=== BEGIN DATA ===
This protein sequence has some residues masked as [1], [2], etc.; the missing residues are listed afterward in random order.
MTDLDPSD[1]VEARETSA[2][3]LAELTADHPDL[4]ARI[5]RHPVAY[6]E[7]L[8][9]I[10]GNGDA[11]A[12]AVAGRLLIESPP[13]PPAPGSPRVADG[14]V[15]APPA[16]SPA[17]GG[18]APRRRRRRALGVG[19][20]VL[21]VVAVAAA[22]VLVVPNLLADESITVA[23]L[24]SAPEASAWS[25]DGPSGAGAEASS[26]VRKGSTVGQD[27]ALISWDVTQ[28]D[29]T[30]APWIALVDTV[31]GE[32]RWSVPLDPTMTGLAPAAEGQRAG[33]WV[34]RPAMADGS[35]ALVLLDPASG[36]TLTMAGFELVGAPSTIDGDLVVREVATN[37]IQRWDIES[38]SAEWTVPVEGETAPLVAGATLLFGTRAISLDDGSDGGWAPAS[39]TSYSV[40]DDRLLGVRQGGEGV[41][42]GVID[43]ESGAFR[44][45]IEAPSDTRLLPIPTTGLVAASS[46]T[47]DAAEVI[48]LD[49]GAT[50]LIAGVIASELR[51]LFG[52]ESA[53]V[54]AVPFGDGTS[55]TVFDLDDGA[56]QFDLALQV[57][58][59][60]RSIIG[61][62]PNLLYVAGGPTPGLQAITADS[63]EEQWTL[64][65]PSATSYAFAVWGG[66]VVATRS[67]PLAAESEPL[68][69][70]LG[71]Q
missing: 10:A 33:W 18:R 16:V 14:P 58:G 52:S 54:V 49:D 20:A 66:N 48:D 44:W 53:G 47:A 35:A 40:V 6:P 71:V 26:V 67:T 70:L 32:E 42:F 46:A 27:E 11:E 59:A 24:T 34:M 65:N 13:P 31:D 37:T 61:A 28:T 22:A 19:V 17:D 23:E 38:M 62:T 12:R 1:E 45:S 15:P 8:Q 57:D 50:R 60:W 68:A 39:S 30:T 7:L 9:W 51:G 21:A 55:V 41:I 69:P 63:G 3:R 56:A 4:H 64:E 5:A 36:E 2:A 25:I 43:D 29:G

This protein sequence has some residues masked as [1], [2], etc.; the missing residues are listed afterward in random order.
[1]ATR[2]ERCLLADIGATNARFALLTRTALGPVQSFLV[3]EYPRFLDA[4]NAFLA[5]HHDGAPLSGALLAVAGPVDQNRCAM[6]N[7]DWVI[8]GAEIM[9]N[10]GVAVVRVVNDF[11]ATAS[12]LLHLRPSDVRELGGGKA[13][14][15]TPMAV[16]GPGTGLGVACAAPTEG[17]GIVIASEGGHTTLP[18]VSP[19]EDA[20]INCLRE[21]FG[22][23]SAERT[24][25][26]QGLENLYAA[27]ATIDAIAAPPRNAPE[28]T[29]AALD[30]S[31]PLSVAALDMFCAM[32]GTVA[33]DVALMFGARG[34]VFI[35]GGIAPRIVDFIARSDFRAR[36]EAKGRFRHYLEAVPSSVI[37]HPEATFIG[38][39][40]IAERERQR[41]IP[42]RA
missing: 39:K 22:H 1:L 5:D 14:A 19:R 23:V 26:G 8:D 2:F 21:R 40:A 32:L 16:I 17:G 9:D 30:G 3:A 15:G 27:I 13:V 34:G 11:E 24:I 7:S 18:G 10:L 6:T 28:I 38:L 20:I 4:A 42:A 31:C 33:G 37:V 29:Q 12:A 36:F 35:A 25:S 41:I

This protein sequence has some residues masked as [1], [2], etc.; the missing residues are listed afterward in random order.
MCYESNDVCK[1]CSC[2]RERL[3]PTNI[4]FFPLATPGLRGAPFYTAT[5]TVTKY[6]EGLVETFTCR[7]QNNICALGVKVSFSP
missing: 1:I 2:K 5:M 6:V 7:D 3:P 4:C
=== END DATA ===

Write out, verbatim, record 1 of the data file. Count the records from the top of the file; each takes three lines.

This protein sequence has some residues masked as [1], [2], etc.; the missing residues are listed afterward in random order.
MTDLDPSD[1]VEARETSA[2][3]LAELTADHPDL[4]ARI[5]RHPVAY[6]E[7]L[8][9]I[10]GNGDA[11]A[12]AVAGRLLIESPP[13]PPAPGSPRVADG[14]V[15]APPA[16]SPA[17]GG[18]APRRRRRRALGVG[19][20]VL[21]VVAVAAA[22]VLVVPNLLADESITVA[23]L[24]SAPEASAWS[25]DGPSGAGAEASS[26]VRKGSTVGQD[27]ALISWDVTQ[28]D[29]T[30]APWIALVDTV[31]GE[32]RWSVPLDPTMTGLAPAAEGQRAG[33]WV[34]RPAMADGS[35]ALVLLDPASG[36]TLTMAGFELVGAPSTIDGDLVVREVATN[37]IQRWDIES[38]SAEWTVPVEGETAPLVAGATLLFGTRAISLDDGSDGGWAPAS[39]TSYSV[40]DDRLLGVRQGGEGV[41][42]GVID[43]ESGAFR[44][45]IEAPSDTRLLPIPTTGLVAASS[46]T[47]DAAEVI[48]LD[49]GAT[50]LIAGVIASELR[51]LFG[52]ESA[53]V[54]AVPFGDGTS[55]TVFDLDDGA[56]QFDLALQV[57][58][59][60]RSIIG[61][62]PNLLYVAGGPTPGLQAITADS[63]EEQWTL[64][65]PSATSYAFAVWGG[66]VVATRS[67]PLAAESEPL[68][69][70]LG[71]Q
missing: 10:A 33:W 18:R 16:V 14:P 58:G 52:S 54:V 49:D 20:A 66:N 48:D 44:W 53:G 47:A 35:A 40:V 6:P 71:V 26:V 67:T 70:L 32:E 42:F 46:A 27:E 11:E 59:A 24:T 34:M 65:N 13:P 31:D 37:T 61:A 28:T 22:A 19:V 17:D 23:E 38:M 62:T 12:R 1:E 45:S 15:P 8:Q 57:D 50:R 60:W 68:A 39:S 30:T 7:L 9:W 51:G 21:A 55:V 41:I 69:P 63:G 3:R 56:A 4:H 64:E 5:A 36:E 2:A 25:I 43:D 29:G